Interest rates are rising in Greece, the ruling party PASOK is seeing their meager support crumble away, and fringe parties on the far right and far left are gaining strength daily. Some say Greece has hit bottom and it should be starting recovery now. If they can hold it together.
Some years ago Sears merged with KMart, apparently under the theory that if dinosaurs stick together they'll be safe. It's not working. Sears is burning through cash at a horrendous rate. Analysts expect Sears to close a quarter of their stores in the US in the next few years, and likely sell off Sears Canada thus losing another 20%. Sears was once the nation's largest retailer and biggest employer. Now sales have declined every year since 2006, and Sears has been losing money since 2011.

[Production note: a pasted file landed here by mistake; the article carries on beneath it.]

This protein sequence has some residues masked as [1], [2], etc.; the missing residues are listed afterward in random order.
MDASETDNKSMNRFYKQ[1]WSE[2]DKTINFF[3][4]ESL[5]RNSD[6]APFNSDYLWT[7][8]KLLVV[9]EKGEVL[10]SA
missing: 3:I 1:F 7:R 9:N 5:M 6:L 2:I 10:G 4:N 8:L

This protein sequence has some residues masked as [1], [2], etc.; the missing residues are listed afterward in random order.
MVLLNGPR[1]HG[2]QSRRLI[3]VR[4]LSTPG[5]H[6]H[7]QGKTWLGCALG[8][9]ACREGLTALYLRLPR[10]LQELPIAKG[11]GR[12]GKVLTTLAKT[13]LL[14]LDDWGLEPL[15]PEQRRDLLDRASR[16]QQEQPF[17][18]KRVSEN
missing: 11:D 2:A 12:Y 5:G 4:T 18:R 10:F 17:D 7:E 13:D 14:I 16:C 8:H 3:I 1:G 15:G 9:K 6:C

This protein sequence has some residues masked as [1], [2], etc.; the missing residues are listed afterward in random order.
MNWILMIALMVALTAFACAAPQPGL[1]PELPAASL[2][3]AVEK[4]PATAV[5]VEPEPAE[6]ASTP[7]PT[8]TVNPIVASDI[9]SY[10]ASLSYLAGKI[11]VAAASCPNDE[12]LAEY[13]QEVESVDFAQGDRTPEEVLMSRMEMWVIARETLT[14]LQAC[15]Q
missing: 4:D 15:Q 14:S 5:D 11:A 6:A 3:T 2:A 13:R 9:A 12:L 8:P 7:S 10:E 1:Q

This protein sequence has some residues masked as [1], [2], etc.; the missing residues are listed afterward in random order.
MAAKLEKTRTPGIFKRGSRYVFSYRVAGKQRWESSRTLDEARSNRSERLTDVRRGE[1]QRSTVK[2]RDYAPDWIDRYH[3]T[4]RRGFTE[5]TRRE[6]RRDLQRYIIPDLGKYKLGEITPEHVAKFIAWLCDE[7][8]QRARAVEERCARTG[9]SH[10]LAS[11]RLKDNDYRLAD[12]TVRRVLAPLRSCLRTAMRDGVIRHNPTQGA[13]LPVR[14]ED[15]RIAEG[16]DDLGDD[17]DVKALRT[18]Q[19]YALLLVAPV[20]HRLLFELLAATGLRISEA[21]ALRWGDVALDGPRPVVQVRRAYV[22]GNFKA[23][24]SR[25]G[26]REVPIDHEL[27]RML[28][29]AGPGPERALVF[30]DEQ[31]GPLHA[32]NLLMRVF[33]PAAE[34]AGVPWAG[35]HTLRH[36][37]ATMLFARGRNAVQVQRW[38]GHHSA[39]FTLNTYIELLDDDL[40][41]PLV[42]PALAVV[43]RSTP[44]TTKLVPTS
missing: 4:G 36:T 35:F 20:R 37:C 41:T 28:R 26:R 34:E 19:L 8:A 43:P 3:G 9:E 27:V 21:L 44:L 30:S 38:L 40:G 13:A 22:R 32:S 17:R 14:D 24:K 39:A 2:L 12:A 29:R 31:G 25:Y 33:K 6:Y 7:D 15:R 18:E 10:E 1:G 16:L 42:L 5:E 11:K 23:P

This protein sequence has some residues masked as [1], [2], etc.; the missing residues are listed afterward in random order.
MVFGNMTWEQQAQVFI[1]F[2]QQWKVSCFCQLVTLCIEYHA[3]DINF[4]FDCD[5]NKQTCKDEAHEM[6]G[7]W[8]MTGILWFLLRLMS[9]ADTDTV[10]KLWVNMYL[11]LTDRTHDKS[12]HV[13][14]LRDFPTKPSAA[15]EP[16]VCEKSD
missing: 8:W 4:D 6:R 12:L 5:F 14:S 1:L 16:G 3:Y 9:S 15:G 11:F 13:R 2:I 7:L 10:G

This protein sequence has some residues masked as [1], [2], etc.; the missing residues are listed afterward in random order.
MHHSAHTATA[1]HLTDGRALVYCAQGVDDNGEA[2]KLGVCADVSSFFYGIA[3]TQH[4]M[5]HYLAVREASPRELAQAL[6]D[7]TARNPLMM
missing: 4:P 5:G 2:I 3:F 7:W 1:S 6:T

Half the US population is now taking prescription drugs - apparently the average person is sick and needs Big Pharma to get better. 10% of our population is taking 5 or more drugs. The top drugs: blood pressure medication, cholesterol lowering and antidepressants. Deaths from overdoses of opioids like Vicodin and Oxycontin are up four times since 2000.